Desert Rose and the Story of Stray Currents
By Daniel Ross
When Kathy Seacrist looks back over the past eight or so years, 2007 marked the beginning of a long nightmare. It was the year that her son, John McDonald, 37 at the time, started suffering from seizures.
“John was so healthy. Ate healthy. Everything. He was really buff. All my girlfriends fancied him,” she said. McDonald, his daughter Malia, and Seacrist all lived together at her home in Desert Rose, a subsidized housing community in Palm Desert, California.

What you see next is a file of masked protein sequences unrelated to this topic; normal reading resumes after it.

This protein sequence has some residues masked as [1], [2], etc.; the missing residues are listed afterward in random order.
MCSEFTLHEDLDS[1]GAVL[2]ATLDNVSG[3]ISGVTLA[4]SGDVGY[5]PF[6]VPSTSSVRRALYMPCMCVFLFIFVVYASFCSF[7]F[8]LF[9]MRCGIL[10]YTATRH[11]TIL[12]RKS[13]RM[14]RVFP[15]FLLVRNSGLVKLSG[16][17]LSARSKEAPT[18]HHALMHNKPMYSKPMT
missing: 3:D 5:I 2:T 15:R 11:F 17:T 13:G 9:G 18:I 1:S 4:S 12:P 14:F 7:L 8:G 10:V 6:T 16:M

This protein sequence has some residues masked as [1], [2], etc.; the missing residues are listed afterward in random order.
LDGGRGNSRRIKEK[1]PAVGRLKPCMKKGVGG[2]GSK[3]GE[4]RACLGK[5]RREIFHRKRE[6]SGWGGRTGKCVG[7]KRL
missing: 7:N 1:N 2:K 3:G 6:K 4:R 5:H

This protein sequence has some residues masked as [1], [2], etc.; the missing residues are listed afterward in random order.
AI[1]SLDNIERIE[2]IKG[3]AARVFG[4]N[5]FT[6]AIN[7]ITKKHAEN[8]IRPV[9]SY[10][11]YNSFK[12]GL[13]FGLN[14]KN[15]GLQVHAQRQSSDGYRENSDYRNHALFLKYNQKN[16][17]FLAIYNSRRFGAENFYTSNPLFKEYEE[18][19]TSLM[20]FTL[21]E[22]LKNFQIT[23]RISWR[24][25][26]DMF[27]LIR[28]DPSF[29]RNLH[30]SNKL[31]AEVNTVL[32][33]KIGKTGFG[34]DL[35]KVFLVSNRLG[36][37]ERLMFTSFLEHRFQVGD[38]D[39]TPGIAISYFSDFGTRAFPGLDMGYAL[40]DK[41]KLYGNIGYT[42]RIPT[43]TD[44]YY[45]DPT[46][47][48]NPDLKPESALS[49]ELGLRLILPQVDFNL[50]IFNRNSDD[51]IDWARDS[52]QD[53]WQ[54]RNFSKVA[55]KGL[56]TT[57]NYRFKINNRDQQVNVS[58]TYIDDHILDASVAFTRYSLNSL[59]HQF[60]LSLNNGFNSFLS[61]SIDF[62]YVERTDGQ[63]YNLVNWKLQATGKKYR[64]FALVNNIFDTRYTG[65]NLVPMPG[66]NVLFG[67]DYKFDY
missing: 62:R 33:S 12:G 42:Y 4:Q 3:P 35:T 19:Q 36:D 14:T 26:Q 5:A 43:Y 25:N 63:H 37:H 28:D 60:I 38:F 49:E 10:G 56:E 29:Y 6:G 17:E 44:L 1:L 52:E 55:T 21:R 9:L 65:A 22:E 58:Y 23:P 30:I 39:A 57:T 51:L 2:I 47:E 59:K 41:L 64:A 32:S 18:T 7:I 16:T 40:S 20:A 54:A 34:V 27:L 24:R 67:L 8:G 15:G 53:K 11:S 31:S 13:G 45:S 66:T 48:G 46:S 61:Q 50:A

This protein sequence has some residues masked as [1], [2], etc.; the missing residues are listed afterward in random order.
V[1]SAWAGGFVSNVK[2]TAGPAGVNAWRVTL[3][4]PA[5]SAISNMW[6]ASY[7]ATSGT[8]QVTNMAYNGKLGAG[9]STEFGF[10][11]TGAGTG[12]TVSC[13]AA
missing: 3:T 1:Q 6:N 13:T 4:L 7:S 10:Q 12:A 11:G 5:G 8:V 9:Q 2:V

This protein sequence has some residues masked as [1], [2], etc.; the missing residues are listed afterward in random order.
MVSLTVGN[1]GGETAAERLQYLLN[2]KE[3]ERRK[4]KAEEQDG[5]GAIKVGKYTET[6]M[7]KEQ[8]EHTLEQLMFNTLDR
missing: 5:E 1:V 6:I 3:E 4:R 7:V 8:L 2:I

In 2009, Seacrist’s own health began to deteriorate rapidly. “It started with terrible sinus infections and got progressively worse. I had slurred speech, my hands couldn’t stop shaking,” she said. By 2010, Seacrist, naturally slight, almost birdlike, someone always proud of staying trim and fit, thought that she was on the brink of death. “I was down to 82 pounds. For a while, doctors thought that I had MS. I told my mom, ‘If it’s my time to go, it’s my time to go.’ “